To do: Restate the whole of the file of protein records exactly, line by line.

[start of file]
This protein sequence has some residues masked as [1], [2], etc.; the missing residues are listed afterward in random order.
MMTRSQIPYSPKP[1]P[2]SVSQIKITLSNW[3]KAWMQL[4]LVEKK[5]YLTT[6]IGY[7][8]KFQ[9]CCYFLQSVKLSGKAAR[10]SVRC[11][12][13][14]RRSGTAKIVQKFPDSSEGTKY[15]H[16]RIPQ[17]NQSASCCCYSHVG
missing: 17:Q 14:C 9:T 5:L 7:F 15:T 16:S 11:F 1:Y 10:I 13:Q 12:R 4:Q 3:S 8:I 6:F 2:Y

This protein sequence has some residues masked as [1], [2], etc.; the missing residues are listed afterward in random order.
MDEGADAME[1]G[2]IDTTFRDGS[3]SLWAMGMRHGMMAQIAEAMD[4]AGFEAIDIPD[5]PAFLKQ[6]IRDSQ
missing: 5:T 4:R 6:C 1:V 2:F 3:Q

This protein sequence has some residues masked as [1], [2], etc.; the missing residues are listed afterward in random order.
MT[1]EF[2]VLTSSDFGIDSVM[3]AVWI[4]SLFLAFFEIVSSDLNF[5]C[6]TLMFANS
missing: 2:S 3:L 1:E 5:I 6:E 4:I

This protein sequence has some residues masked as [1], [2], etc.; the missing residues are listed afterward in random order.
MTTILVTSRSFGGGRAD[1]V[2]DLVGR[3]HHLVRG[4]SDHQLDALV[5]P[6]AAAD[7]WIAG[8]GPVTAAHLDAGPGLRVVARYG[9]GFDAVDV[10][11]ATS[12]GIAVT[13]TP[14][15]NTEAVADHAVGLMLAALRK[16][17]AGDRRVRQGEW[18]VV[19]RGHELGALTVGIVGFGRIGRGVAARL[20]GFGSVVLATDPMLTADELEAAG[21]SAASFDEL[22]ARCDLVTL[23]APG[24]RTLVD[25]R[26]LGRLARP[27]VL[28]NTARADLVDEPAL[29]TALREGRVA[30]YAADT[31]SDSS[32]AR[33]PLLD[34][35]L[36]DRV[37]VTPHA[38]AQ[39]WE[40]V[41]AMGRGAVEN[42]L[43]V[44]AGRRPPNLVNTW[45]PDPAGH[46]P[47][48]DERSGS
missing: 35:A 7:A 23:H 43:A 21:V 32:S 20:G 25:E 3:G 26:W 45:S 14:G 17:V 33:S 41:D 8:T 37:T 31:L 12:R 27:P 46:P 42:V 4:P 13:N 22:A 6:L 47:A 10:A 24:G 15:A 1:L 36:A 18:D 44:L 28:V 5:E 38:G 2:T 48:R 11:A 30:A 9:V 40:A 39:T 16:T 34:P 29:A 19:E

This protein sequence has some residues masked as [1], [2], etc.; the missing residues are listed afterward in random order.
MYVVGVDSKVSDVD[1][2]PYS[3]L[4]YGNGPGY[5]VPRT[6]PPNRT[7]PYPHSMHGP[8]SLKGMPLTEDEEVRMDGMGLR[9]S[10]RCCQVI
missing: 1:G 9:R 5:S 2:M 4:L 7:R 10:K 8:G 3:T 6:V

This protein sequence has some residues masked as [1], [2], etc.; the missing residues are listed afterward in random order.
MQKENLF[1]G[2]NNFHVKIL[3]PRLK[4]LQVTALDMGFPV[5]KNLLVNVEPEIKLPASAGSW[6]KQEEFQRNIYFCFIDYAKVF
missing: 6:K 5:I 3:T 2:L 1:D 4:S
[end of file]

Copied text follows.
This protein sequence has some residues masked as [1], [2], etc.; the missing residues are listed afterward in random order.
MMTRSQIPYSPKP[1]P[2]SVSQIKITLSNW[3]KAWMQL[4]LVEKK[5]YLTT[6]IGY[7][8]KFQ[9]CCYFLQSVKLSGKAAR[10]SVRC[11][12][13][14]RRSGTAKIVQKFPDSSEGTKY[15]H[16]RIPQ[17]NQSASCCCYSHVG
missing: 17:Q 14:C 9:T 5:L 7:F 15:T 16:S 11:F 1:Y 10:I 13:Q 12:R 4:Q 3:S 8:I 6:F 2:Y

This protein sequence has some residues masked as [1], [2], etc.; the missing residues are listed afterward in random order.
MDEGADAME[1]G[2]IDTTFRDGS[3]SLWAMGMRHGMMAQIAEAMD[4]AGFEAIDIPD[5]PAFLKQ[6]IRDSQ
missing: 5:T 4:R 6:C 1:V 2:F 3:Q

This protein sequence has some residues masked as [1], [2], etc.; the missing residues are listed afterward in random order.
MT[1]EF[2]VLTSSDFGIDSVM[3]AVWI[4]SLFLAFFEIVSSDLNF[5]C[6]TLMFANS
missing: 2:S 3:L 1:E 5:I 6:E 4:I

This protein sequence has some residues masked as [1], [2], etc.; the missing residues are listed afterward in random order.
MTTILVTSRSFGGGRAD[1]V[2]DLVGR[3]HHLVRG[4]SDHQLDALV[5]P[6]AAAD[7]WIAG[8]GPVTAAHLDAGPGLRVVARYG[9]GFDAVDV[10][11]ATS[12]GIAVT[13]TP[14][15]NTEAVADHAVGLMLAALRK[16][17]AGDRRVRQGEW[18]VV[19]RGHELGALTVGIVGFGRIGRGVAARL[20]GFGSVVLATDPMLTADELEAAG[21]SAASFDEL[22]ARCDLVTL[23]APG[24]RTLVD[25]R[26]LGRLARP[27]VL[28]NTARADLVDEPAL[29]TALREGRVA[30]YAADT[31]SDSS[32]AR[33]PLLD[34][35]L[36]DRV[37]VTPHA[38]AQ[39]WE[40]V[41]AMGRGAVEN[42]L[43]V[44]AGRRPPNLVNTW[45]PDPAGH[46]P[47][48]DERSGS
missing: 35:A 7:A 23:H 43:A 21:V 32:S 20:G 25:E 3:G 26:W 45:S 14:G 17:V 33:S 41:D 8:T 37:T 31:L 12:R 27:P 46:P 42:V 4:P 13:N 22:A 6:L 47:A 10:A 24:G 15:A 1:L 36:A 18:D 44:L 28:V 5:E 38:G 2:T 48:R 11:A 30:A 9:V 40:A 39:T 16:T 34:P 29:A 19:E

This protein sequence has some residues masked as [1], [2], etc.; the missing residues are listed afterward in random order.
MYVVGVDSKVSDVD[1][2]PYS[3]L[4]YGNGPGY[5]VPRT[6]PPNRT[7]PYPHSMHGP[8]SLKGMPLTEDEEVRMDGMGLR[9]S[10]RCCQVI
missing: 1:G 9:R 5:S 2:M 4:L 7:R 10:K 8:G 3:T 6:V

This protein sequence has some residues masked as [1], [2], etc.; the missing residues are listed afterward in random order.
MQKENLF[1]G[2]NNFHVKIL[3]PRLK[4]LQVTALDMGFPV[5]KNLLVNVEPEIKLPASAGSW[6]KQEEFQRNIYFCFIDYAKVF
missing: 6:K 5:I 3:T 2:L 1:D 4:S